Summary: While the fraternity was setting up for an annual philanthropy event, our group was able to witness the set up and organization of the event. The event consisted of 3 teams, set up and maintenance crew, member interaction (tour guides), and those that were scaring the attendees. The purpose was to raise funds for Achieve Minnesota, a group that works to reduce the achievement gap in Minneapolis. As well as provide a sober fun option on Halloween weekend to University students.
Observation: Set up took place over the course of the entire day. Members of Chi Psi would come and work in several hour shifts while they were out of class or work. The set up was run by a few select individuals, mainly the philanthropy chair, Fletcher Ryan and the lodge manager, Nick Harrod. The event took place throughout the entire Lodge including all 3 floors and the basement. Trial runs were set up, members of the Lodge that did not work on the set up were sent through the maze and told to look for obvious flaws and to rate the appeal of the house. The construction up was organized and followed a hierarchical set up that already exists within the fraternity. New members were led by active members that were led by the organizers and position holders within the house.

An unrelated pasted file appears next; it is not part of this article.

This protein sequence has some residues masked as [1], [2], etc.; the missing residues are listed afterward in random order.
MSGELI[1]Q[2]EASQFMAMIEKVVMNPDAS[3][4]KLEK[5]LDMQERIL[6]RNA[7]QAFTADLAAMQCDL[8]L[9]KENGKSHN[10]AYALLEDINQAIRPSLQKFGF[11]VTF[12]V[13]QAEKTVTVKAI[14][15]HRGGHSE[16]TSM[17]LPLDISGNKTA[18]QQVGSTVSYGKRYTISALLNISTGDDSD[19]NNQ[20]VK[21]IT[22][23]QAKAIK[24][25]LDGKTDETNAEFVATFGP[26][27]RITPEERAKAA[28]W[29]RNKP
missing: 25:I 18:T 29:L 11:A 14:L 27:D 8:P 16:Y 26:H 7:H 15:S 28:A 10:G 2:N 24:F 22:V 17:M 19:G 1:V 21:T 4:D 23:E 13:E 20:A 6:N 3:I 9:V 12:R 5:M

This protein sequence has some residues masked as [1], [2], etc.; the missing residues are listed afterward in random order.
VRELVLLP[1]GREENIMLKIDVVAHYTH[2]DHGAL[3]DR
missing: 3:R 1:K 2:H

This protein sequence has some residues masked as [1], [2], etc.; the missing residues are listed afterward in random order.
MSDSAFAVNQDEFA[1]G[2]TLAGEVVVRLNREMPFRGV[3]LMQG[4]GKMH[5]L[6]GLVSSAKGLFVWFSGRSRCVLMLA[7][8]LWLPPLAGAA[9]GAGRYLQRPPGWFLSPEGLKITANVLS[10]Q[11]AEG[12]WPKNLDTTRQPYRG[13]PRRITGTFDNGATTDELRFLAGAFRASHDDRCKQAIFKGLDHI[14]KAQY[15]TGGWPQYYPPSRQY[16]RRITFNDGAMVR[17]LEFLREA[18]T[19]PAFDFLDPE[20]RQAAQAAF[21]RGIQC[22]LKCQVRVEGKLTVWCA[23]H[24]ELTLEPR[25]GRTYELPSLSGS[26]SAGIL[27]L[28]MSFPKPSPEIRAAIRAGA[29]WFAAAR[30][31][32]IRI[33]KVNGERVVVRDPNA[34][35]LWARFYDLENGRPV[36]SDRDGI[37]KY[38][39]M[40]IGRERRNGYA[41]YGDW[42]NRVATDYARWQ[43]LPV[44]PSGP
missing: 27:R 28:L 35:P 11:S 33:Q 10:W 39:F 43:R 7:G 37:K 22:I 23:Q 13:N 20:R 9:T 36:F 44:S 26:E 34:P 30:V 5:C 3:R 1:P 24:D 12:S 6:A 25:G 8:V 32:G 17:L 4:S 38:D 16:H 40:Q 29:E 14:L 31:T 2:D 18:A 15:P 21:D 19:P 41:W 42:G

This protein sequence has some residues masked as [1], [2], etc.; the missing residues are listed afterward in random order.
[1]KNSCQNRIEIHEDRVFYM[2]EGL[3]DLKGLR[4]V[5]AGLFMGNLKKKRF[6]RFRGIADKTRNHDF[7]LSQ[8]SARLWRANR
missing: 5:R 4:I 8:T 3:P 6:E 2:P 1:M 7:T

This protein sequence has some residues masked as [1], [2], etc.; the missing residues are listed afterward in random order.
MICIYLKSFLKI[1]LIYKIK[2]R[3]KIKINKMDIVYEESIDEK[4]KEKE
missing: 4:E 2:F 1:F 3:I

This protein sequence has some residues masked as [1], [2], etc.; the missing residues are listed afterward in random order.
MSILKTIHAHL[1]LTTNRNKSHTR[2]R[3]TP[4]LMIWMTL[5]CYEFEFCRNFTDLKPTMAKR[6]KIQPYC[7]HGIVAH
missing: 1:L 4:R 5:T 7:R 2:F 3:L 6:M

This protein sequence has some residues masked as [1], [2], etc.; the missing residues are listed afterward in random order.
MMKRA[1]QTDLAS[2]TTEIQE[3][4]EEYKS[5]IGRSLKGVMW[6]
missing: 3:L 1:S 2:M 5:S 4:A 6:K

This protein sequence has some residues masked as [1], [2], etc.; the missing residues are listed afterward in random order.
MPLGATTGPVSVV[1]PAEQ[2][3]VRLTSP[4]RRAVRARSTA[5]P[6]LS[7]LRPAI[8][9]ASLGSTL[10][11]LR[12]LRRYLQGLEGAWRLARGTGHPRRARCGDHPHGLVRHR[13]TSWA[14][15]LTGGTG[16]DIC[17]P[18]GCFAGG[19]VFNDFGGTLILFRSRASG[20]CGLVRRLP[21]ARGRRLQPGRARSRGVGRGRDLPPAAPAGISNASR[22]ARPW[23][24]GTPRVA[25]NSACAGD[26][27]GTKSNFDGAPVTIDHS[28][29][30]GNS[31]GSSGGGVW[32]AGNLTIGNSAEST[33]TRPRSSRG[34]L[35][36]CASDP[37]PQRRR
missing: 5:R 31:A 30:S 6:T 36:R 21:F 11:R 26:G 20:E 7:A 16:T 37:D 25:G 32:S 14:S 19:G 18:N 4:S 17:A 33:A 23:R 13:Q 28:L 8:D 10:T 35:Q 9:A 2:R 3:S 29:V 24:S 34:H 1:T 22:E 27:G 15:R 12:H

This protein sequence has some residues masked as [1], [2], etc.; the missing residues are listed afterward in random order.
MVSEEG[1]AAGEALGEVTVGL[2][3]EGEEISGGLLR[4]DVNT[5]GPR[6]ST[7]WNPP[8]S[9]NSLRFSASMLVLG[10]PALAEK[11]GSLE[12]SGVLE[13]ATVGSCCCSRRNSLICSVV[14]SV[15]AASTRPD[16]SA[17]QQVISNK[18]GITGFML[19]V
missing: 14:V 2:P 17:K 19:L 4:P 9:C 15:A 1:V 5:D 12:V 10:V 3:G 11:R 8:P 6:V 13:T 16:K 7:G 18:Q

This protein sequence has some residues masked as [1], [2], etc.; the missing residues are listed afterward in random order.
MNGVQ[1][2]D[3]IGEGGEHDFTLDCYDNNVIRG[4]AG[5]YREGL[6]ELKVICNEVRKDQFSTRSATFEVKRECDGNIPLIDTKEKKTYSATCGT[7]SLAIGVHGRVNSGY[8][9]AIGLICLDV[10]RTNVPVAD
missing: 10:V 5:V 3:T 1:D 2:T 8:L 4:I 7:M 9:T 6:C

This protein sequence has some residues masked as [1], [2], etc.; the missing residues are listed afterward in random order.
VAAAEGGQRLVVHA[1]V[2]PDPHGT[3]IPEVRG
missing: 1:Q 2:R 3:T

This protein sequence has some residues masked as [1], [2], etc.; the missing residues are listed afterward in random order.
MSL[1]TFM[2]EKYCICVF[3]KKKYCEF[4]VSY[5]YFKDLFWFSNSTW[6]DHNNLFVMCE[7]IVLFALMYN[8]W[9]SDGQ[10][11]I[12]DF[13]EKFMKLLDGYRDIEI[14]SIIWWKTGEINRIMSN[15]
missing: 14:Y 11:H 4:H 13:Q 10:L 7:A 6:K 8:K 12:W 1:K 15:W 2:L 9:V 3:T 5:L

Interpretations: It appeared that this event has been refined over the several years that the house has been putting on the philanthropy event. That’s not to say it didn’t have its hiccups of getting enough bodies to have the set up follow its time table. Setting up on a school day seemed to have a drawback on getting the members to commit to a large amount of time. However those that were working had a solid flow and a pre-established bond in working together. The planning process changed and adapted as people came up with new “scare tactics” but many ideas were shot down in regards to time, finances and manpower. Jake Mulder, who was actively participating in the setup, said he was stressed over the sake of time. Claiming that with the lack of consistent workers, they were falling behind and the doors were going to open in only a few hours. The drive amongst the house members was great to watch because of the level of calm that they maintained whilst under pressure. They embraced the 90 – 10 rule, meaning 90 percent of the work is done by 10 percent of the people.